Growing Your Business: 4 Tips to Improve Employee Retention
Whether you have two or 200 employees, an employee deciding to leave is a stumbling block for your business. The repercussions are felt almost immediately. Finding a replacement and providing the necessary training are costly, as you are expected to spend at least twice the salary of the person who just left. This is more critical when the employee who resigned is one of the top performers in your company. We have rounded up 4 tips to keep your employees happy and improve employee retention. Following these tips, we trust you’ll be able to save your business from the consequences of a high turnover rate.
4 Tips for Better Employee Retention
Company resources are allocated for hiring employees, and since it is part of their investment, losing an employee comes with a price. Enhancing employee retention can be a challenge but it is not impossible to attain.
1. Be Discerning in Hiring
It all starts in choosing the right employees. Having the right skills should not be the sole basis of your HR team in hiring new recruits. Studies have shown that ensuring that workers can blend in with the company culture and the people they are going to work with should also be factored in. Compatibility is crucial to determining whether candidates are a perfect fit for your company. Most of the time, even the most conducive office environment cannot motivate an employee who simply doesn’t want to be there. Numerous surveys have proven that the ability to identify with their company’s culture and values results in more devoted and committed employees.
2. Offer Benefits On Top Of Their Salary
A high salary might not be the only deciding factor when an employee is resolved in finding or moving to another company. Healthcare and insurance coverage have been staples for most employers trying to snag excellent applicants. While these employee perks play a major role in employees’ decision to accept a job offer, they are likely being offered by your competitors as well. That means that you have to step up your game.
The pandemic forced many workers to work from their homes. And now that the world is opening up and workers are being summoned back to the office, not everyone is willing to go back to what used to be the normal work setup. Offering flexibility, not just in hours but also in work location, has now become a freedom that employees consider non-negotiable. The expectation that employers will work hand in hand with the employees in maintaining a work-life balance is now at its highest. When not met, this disappointment might ultimately lead to resignation.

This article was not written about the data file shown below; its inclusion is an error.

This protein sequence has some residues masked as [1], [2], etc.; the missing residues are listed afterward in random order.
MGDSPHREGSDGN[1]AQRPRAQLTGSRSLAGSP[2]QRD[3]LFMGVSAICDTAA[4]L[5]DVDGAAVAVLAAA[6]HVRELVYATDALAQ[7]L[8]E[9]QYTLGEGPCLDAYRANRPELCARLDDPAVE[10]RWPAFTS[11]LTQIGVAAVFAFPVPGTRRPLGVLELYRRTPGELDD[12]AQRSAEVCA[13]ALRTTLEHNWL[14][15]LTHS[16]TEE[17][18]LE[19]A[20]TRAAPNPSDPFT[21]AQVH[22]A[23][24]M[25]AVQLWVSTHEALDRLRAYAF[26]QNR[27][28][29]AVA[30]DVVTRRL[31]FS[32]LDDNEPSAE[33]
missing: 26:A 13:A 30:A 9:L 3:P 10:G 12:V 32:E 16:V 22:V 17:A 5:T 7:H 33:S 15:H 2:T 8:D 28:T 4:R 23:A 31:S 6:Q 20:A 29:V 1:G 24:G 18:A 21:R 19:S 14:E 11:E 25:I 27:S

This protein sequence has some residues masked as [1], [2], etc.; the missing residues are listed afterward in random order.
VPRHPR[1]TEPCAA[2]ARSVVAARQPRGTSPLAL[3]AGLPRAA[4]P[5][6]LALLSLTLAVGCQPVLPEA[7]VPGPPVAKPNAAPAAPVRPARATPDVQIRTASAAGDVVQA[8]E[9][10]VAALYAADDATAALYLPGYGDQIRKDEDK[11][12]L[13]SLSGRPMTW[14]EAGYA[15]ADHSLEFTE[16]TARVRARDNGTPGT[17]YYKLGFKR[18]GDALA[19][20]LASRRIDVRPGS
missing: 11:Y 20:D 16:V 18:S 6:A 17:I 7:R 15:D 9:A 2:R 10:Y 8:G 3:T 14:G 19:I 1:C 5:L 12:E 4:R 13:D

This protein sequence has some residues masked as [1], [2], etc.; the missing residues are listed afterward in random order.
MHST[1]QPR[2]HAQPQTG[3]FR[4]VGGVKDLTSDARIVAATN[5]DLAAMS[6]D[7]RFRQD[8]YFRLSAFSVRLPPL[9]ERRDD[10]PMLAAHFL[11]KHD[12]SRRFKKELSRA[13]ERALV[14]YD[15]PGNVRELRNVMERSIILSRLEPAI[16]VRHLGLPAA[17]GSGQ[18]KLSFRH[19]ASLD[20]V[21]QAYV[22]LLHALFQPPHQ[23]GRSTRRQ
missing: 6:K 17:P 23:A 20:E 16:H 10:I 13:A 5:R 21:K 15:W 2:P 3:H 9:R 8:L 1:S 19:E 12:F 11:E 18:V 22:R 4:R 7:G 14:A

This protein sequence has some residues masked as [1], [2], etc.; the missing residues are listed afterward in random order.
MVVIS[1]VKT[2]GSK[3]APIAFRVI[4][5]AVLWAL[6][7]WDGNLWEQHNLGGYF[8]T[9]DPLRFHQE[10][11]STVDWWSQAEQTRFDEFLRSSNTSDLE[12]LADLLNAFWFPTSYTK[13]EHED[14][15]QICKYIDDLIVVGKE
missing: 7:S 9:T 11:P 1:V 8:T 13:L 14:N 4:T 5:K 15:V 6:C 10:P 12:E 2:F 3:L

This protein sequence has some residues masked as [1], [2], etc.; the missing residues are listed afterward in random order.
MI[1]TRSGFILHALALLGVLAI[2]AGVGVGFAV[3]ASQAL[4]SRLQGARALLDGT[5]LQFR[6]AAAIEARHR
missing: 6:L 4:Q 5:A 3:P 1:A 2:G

3. Open Avenues For Growth And Development
No employee wants to feel left behind. If you ask employees how they see themselves five years from now, they most certainly can provide a detailed answer. Employees want to grow as their company grows. Providing them with development opportunities raises their level of commitment. When employees learn new skills or experience continuous career development because of their employer’s support, their commitment to the company deepens. Advancing professional development is in fact not only great for employee retention but also for the employers. That’s because they can become certain that they are keeping employees up-to-date, competent, and satisfied. In other words, the dedication to work is heightened when employees know that their employers care for their well-being.
4. Find Out Why Employees Leave
Exit interviews can give you information you never thought you needed. You might think that you know why but until you hear it from the employees themselves, you will never be able to address possible problems and in turn, fail to come up with solutions. Implementing the changes that employees want in your company will certainly contribute to your high retention rate in the future. If you work on them, of course. Every effort must be made in ensuring that if there is indeed a problem with how your workplace operates, you get to the root of it sooner rather than later.
Summary and Insights
Finding and keeping the right employee starts early in the hiring process. Don’t forget to consider an applicant’s compatibility with your organizational culture. Next, remember that employees today want not just health coverage and insurance, but also flexibility in their working arrangements.
Another way to increase employee retention is making sure that you are part of their professional and personal growth. Finally, conducting exit interviews may increase your ability to retain your employees in the long run. Knowing what former employees want to change and working on these changes is another great component of maintaining a high employee retention rate.
No matter why or how employees leave, what is paramount is how companies can prevent this from happening in the future, and if inevitable, how to minimize its occurrence at all cost.
Written by Kat Sarmiento
Kat writes articles with the hopes of reaching out to more people. Her writing is focused on lifestyle, science, and smart hacks, that will definitely (well, hopefully) be useful to her readers.